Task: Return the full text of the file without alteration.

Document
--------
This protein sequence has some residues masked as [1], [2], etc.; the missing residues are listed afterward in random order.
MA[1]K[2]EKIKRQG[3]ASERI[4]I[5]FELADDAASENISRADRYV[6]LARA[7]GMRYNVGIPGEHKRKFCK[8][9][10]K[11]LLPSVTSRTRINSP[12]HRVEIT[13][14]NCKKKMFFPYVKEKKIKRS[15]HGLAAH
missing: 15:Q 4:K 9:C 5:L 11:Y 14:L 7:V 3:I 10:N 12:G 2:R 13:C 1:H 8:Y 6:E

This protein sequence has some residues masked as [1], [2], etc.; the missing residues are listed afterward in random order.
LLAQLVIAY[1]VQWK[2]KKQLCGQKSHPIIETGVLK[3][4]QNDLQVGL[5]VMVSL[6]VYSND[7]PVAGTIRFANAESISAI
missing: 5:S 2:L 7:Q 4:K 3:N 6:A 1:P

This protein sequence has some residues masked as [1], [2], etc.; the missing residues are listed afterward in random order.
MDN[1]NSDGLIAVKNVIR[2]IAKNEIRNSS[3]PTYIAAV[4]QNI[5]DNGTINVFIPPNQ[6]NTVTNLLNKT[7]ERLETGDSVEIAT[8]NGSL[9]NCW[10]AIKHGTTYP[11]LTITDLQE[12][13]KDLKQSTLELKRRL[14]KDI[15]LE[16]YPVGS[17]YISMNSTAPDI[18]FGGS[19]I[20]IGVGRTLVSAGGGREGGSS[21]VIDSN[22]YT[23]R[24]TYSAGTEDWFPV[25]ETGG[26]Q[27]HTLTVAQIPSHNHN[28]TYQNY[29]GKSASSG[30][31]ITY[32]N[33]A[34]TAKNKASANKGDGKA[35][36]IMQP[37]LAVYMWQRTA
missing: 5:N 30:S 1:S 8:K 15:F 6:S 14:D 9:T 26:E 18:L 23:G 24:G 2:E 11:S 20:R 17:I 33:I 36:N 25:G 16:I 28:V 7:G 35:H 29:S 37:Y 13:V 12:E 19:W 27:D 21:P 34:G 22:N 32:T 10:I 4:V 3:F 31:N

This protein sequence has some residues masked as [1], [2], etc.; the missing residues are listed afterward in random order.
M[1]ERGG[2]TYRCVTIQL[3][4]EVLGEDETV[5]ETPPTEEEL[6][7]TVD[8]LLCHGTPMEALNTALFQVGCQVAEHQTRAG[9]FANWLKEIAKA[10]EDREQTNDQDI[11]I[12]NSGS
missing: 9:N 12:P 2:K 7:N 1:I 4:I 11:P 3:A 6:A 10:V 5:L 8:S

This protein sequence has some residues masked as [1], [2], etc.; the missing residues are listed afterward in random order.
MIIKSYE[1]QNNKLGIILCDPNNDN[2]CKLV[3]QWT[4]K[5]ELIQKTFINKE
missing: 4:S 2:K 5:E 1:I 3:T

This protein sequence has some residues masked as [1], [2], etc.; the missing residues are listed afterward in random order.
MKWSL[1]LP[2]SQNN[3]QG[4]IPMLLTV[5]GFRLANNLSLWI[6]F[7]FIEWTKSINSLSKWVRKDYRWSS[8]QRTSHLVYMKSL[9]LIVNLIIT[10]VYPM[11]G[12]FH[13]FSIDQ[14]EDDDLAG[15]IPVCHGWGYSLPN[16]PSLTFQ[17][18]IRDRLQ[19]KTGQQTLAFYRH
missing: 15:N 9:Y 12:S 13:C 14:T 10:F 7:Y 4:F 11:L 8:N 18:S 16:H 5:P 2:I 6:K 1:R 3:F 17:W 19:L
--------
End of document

This protein sequence has some residues masked as [1], [2], etc.; the missing residues are listed afterward in random order.
MA[1]K[2]EKIKRQG[3]ASERI[4]I[5]FELADDAASENISRADRYV[6]LARA[7]GMRYNVGIPGEHKRKFCK[8][9][10]K[11]LLPSVTSRTRINSP[12]HRVEIT[13][14]NCKKKMFFPYVKEKKIKRS[15]HGLAAH
missing: 15:Q 4:K 9:C 5:L 11:Y 14:L 7:V 3:I 10:N 12:G 2:R 13:C 1:H 8:Y 6:E

This protein sequence has some residues masked as [1], [2], etc.; the missing residues are listed afterward in random order.
LLAQLVIAY[1]VQWK[2]KKQLCGQKSHPIIETGVLK[3][4]QNDLQVGL[5]VMVSL[6]VYSND[7]PVAGTIRFANAESISAI
missing: 5:S 2:L 7:Q 4:K 3:N 6:A 1:P

This protein sequence has some residues masked as [1], [2], etc.; the missing residues are listed afterward in random order.
MDN[1]NSDGLIAVKNVIR[2]IAKNEIRNSS[3]PTYIAAV[4]QNI[5]DNGTINVFIPPNQ[6]NTVTNLLNKT[7]ERLETGDSVEIAT[8]NGSL[9]NCW[10]AIKHGTTYP[11]LTITDLQE[12][13]KDLKQSTLELKRRL[14]KDI[15]LE[16]YPVGS[17]YISMNSTAPDI[18]FGGS[19]I[20]IGVGRTLVSAGGGREGGSS[21]VIDSN[22]YT[23]R[24]TYSAGTEDWFPV[25]ETGG[26]Q[27]HTLTVAQIPSHNHN[28]TYQNY[29]GKSASSG[30][31]ITY[32]N[33]A[34]TAKNKASANKGDGKA[35][36]IMQP[37]LAVYMWQRTA
missing: 5:N 30:S 1:S 8:K 15:F 6:S 14:D 9:T 26:E 18:L 23:G 24:G 2:E 11:S 20:R 17:I 33:I 36:N 25:G 16:I 28:V 7:G 35:H 29:S 37:Y 13:V 12:E 19:W 27:D 21:P 34:G 22:N 32:T 10:I 4:V 3:F 31:N

This protein sequence has some residues masked as [1], [2], etc.; the missing residues are listed afterward in random order.
M[1]ERGG[2]TYRCVTIQL[3][4]EVLGEDETV[5]ETPPTEEEL[6][7]TVD[8]LLCHGTPMEALNTALFQVGCQVAEHQTRAG[9]FANWLKEIAKA[10]EDREQTNDQDI[11]I[12]NSGS
missing: 9:N 12:P 2:K 7:N 1:I 4:I 11:P 3:A 6:A 10:V 5:L 8:S

This protein sequence has some residues masked as [1], [2], etc.; the missing residues are listed afterward in random order.
MIIKSYE[1]QNNKLGIILCDPNNDN[2]CKLV[3]QWT[4]K[5]ELIQKTFINKE
missing: 4:S 2:K 5:E 1:I 3:T

This protein sequence has some residues masked as [1], [2], etc.; the missing residues are listed afterward in random order.
MKWSL[1]LP[2]SQNN[3]QG[4]IPMLLTV[5]GFRLANNLSLWI[6]F[7]FIEWTKSINSLSKWVRKDYRWSS[8]QRTSHLVYMKSL[9]LIVNLIIT[10]VYPM[11]G[12]FH[13]FSIDQ[14]EDDDLAG[15]IPVCHGWGYSLPN[16]PSLTFQ[17][18]IRDRLQ[19]KTGQQTLAFYRH
missing: 15:N 9:Y 12:S 13:C 14:T 10:F 7:Y 4:F 11:L 8:N 18:S 16:H 5:P 2:I 6:K 1:R 3:F 17:W 19:L